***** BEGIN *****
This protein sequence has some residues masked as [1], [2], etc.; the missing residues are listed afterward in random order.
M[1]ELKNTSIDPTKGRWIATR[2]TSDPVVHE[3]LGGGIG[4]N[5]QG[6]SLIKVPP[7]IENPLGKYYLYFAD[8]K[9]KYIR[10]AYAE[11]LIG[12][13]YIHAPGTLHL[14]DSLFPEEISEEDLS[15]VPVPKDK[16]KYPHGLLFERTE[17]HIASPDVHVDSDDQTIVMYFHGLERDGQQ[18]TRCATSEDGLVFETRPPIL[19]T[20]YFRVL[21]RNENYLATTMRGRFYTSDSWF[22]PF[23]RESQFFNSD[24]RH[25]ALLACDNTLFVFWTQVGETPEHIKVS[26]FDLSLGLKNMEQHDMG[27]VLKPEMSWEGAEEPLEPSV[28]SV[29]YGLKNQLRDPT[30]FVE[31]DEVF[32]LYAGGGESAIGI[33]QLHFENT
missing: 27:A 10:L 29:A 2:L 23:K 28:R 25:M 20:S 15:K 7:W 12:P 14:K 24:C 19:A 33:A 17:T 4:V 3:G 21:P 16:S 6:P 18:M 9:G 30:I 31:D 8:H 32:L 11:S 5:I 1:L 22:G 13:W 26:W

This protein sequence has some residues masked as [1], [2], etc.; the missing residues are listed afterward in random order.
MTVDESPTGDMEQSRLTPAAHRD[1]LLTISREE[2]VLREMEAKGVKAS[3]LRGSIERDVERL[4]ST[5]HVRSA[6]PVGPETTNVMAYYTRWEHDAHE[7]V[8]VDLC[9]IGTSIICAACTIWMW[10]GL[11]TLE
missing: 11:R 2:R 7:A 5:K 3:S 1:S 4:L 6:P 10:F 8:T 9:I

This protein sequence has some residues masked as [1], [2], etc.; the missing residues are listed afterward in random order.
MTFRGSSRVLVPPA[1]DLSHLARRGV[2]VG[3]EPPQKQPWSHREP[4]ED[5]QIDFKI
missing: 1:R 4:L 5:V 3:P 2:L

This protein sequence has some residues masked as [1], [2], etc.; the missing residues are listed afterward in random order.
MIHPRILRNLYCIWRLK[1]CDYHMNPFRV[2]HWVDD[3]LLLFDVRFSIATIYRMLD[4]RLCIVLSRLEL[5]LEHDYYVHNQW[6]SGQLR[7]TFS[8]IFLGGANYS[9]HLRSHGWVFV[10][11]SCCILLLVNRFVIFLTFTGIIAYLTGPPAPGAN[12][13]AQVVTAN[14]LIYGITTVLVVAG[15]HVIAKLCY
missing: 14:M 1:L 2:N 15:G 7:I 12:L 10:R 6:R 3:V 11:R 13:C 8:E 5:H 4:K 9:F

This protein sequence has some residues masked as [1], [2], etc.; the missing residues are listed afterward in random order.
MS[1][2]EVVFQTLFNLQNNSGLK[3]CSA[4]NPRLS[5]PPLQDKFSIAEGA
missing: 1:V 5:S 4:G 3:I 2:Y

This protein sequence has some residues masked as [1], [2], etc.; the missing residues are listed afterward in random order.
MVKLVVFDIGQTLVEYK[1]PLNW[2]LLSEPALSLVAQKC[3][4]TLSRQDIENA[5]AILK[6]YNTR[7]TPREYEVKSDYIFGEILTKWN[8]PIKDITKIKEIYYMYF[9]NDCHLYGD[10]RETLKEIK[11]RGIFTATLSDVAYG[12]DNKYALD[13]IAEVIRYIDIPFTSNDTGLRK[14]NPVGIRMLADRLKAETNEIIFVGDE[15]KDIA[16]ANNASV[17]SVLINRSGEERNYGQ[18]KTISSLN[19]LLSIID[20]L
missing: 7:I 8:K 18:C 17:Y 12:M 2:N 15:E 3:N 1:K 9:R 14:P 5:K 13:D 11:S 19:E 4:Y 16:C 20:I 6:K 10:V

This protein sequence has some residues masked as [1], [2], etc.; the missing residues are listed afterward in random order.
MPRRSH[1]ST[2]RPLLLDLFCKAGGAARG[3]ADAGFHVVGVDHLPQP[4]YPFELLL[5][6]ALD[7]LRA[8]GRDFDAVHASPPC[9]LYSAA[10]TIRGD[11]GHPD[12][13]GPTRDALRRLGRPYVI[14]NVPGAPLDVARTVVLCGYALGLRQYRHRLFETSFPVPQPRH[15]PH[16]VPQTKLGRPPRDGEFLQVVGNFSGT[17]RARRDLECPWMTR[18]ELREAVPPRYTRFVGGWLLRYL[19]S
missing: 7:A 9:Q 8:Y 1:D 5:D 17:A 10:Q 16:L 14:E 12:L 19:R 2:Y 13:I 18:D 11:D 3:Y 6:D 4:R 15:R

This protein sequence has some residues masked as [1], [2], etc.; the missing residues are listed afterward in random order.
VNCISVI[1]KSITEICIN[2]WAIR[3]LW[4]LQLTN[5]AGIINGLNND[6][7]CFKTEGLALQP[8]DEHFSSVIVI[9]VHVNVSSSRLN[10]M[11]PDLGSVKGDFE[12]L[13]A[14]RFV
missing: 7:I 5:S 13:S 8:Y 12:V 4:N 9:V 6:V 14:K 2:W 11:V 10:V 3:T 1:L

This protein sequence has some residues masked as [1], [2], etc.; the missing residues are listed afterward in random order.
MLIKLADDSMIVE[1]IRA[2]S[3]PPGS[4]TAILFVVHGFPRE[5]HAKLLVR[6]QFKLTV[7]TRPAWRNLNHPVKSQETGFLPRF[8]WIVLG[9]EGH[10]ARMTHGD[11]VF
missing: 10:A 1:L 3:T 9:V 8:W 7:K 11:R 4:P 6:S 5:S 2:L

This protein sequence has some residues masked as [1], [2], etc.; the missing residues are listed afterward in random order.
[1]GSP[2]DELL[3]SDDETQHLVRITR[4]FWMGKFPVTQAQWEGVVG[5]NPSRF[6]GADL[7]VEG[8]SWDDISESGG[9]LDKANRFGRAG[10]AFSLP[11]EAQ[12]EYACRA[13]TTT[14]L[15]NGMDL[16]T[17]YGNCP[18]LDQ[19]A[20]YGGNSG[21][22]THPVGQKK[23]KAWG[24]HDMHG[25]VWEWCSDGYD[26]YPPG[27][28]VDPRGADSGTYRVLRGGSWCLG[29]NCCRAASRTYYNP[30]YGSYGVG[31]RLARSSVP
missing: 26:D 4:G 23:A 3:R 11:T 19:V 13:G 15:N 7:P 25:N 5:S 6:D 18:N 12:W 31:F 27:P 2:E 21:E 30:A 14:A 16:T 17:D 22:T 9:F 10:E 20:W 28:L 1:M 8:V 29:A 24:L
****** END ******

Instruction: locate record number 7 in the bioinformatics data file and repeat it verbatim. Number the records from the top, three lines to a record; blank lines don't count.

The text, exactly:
This protein sequence has some residues masked as [1], [2], etc.; the missing residues are listed afterward in random order.
MPRRSH[1]ST[2]RPLLLDLFCKAGGAARG[3]ADAGFHVVGVDHLPQP[4]YPFELLL[5][6]ALD[7]LRA[8]GRDFDAVHASPPC[9]LYSAA[10]TIRGD[11]GHPD[12][13]GPTRDALRRLGRPYVI[14]NVPGAPLDVARTVVLCGYALGLRQYRHRLFETSFPVPQPRH[15]PH[16]VPQTKLGRPPRDGEFLQVVGNFSGT[17]RARRDLECPWMTR[18]ELREAVPPRYTRFVGGWLLRYL[19]S
missing: 7:A 9:Q 8:Y 1:D 5:D 17:A 10:Q 16:L 14:E 12:L 19:R 2:Y 13:I 18:D 11:D 3:Y 6:D 4:R 15:R